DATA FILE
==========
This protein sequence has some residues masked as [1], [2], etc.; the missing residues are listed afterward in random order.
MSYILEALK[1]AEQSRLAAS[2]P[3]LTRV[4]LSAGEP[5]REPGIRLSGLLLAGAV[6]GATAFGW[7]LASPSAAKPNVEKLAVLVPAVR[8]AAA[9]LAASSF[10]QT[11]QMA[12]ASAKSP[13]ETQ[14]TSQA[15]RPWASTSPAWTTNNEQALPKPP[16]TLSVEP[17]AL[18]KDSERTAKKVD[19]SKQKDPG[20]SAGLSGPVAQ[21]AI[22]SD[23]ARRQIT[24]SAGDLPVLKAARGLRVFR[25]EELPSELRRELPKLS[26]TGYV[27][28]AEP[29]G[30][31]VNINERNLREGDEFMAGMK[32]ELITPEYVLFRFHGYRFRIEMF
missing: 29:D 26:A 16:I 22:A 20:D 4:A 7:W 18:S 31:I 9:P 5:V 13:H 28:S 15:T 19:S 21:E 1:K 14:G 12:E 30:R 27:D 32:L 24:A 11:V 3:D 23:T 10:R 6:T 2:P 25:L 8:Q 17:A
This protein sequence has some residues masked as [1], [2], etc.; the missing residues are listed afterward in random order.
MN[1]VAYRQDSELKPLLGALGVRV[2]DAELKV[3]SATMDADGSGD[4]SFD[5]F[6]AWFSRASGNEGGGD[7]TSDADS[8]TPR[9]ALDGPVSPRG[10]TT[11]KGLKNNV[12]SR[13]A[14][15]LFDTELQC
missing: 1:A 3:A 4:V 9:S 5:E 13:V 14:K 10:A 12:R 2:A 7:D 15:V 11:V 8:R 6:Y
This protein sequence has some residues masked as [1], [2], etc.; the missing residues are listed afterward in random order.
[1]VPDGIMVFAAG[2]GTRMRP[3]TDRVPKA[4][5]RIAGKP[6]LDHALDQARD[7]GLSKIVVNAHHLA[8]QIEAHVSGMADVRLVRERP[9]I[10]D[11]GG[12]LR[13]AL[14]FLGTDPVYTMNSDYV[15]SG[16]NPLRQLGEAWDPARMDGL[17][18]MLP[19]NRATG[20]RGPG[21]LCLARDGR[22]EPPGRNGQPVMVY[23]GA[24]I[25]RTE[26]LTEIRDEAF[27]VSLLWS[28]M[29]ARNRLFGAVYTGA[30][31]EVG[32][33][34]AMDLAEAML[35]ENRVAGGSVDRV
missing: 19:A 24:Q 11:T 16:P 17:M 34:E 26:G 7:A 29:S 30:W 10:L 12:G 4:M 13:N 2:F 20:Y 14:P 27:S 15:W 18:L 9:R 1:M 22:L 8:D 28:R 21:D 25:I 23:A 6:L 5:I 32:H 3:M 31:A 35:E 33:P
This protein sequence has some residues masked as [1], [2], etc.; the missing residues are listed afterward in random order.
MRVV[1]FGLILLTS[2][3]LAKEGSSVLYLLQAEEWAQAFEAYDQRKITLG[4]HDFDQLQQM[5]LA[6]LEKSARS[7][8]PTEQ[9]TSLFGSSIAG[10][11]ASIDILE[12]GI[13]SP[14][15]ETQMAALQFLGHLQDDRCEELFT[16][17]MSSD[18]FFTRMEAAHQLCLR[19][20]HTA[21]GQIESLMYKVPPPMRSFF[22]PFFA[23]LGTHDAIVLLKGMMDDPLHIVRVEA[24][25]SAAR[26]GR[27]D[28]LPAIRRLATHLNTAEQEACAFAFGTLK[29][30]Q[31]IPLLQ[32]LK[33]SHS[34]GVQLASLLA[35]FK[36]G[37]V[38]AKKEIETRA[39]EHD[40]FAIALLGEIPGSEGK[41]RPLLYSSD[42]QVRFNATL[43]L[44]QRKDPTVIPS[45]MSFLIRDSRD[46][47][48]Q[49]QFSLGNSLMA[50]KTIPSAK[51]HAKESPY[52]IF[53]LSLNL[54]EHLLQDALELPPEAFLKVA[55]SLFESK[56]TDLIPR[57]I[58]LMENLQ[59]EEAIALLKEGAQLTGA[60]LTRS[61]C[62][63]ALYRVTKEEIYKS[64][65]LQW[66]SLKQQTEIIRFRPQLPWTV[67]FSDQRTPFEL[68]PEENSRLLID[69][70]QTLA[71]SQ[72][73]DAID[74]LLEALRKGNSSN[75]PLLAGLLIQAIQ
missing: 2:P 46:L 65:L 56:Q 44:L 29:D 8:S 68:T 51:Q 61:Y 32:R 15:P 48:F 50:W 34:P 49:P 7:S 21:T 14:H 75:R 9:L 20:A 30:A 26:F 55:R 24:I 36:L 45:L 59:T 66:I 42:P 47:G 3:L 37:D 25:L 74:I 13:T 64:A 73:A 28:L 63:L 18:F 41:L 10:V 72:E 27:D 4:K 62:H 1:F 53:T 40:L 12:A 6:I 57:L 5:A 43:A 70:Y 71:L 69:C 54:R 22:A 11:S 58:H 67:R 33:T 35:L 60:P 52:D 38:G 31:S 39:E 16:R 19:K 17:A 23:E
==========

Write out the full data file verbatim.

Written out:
This protein sequence has some residues masked as [1], [2], etc.; the missing residues are listed afterward in random order.
MSYILEALK[1]AEQSRLAAS[2]P[3]LTRV[4]LSAGEP[5]REPGIRLSGLLLAGAV[6]GATAFGW[7]LASPSAAKPNVEKLAVLVPAVR[8]AAA[9]LAASSF[10]QT[11]QMA[12]ASAKSP[13]ETQ[14]TSQA[15]RPWASTSPAWTTNNEQALPKPP[16]TLSVEP[17]AL[18]KDSERTAKKVD[19]SKQKDPG[20]SAGLSGPVAQ[21]AI[22]SD[23]ARRQIT[24]SAGDLPVLKAARGLRVFR[25]EELPSELRRELPKLS[26]TGYV[27][28]AEP[29]G[30][31]VNINERNLREGDEFMAGMK[32]ELITPEYVLFRFHGYRFRIEMF
missing: 29:D 26:A 16:I 22:A 20:D 4:A 7:W 18:S 31:I 9:P 5:V 13:H 28:S 15:T 19:S 21:E 1:K 14:G 12:E 30:R 27:D 32:L 24:A 11:V 3:D 23:T 10:R 6:T 2:P 25:L 8:Q 17:A
This protein sequence has some residues masked as [1], [2], etc.; the missing residues are listed afterward in random order.
MN[1]VAYRQDSELKPLLGALGVRV[2]DAELKV[3]SATMDADGSGD[4]SFD[5]F[6]AWFSRASGNEGGGD[7]TSDADS[8]TPR[9]ALDGPVSPRG[10]TT[11]KGLKNNV[12]SR[13]A[14][15]LFDTELQC
missing: 1:A 3:A 4:V 9:S 5:E 13:V 14:K 10:A 12:R 2:A 7:D 15:V 11:V 8:R 6:Y
This protein sequence has some residues masked as [1], [2], etc.; the missing residues are listed afterward in random order.
[1]VPDGIMVFAAG[2]GTRMRP[3]TDRVPKA[4][5]RIAGKP[6]LDHALDQARD[7]GLSKIVVNAHHLA[8]QIEAHVSGMADVRLVRERP[9]I[10]D[11]GG[12]LR[13]AL[14]FLGTDPVYTMNSDYV[15]SG[16]NPLRQLGEAWDPARMDGL[17][18]MLP[19]NRATG[20]RGPG[21]LCLARDGR[22]EPPGRNGQPVMVY[23]GA[24]I[25]RTE[26]LTEIRDEAF[27]VSLLWS[28]M[29]ARNRLFGAVYTGA[30][31]EVG[32][33][34]AMDLAEAML[35]ENRVAGGSVDRV
missing: 19:A 24:Q 11:T 16:P 17:M 34:E 26:G 7:A 29:S 30:W 10:L 12:G 4:M 13:N 2:F 20:Y 14:P 27:S 15:W 18:L 9:R 1:M 22:L 8:D 28:R 21:D 25:I 23:A 6:L 5:I 32:H 3:M 31:A 35:E 33:P
This protein sequence has some residues masked as [1], [2], etc.; the missing residues are listed afterward in random order.
MRVV[1]FGLILLTS[2][3]LAKEGSSVLYLLQAEEWAQAFEAYDQRKITLG[4]HDFDQLQQM[5]LA[6]LEKSARS[7][8]PTEQ[9]TSLFGSSIAG[10][11]ASIDILE[12]GI[13]SP[14][15]ETQMAALQFLGHLQDDRCEELFT[16][17]MSSD[18]FFTRMEAAHQLCLR[19][20]HTA[21]GQIESLMYKVPPPMRSFF[22]PFFA[23]LGTHDAIVLLKGMMDDPLHIVRVEA[24][25]SAAR[26]GR[27]D[28]LPAIRRLATHLNTAEQEACAFAFGTLK[29][30]Q[31]IPLLQ[32]LK[33]SHS[34]GVQLASLLA[35]FK[36]G[37]V[38]AKKEIETRA[39]EHD[40]FAIALLGEIPGSEGK[41]RPLLYSSD[42]QVRFNATL[43]L[44]QRKDPTVIPS[45]MSFLIRDSRD[46][47][48]Q[49]QFSLGNSLMA[50]KTIPSAK[51]HAKESPY[52]IF[53]LSLNL[54]EHLLQDALELPPEAFLKVA[55]SLFESK[56]TDLIPR[57]I[58]LMENLQ[59]EEAIALLKEGAQLTGA[60]LTRS[61]C[62][63]ALYRVTKEEIYKS[64][65]LQW[66]SLKQQTEIIRFRPQLPWTV[67]FSDQRTPFEL[68]PEENSRLLID[69][70]QTLA[71]SQ[72][73]DAID[74]LLEALRKGNSSN[75]PLLAGLLIQAIQ
missing: 2:P 46:L 65:L 56:Q 44:L 29:D 8:S 68:T 51:Q 61:Y 32:R 15:P 48:F 50:W 34:P 49:P 7:S 21:T 14:H 75:R 9:L 20:A 30:A 26:F 55:R 24:I 36:L 45:L 59:T 66:I 42:P 47:G 3:L 37:D 25:L 74:I 13:T 64:A 73:A 28:L 63:L 18:F 41:L 10:V 72:E 27:D 4:K 62:H 1:F 53:T 40:L 12:A 6:I 57:L 5:A 43:A 70:Y 71:L 69:C 54:R 22:A 11:S 58:H 67:R 33:T 35:L 60:P 52:D 38:G 31:S 39:E 16:R 19:K 17:A 23:E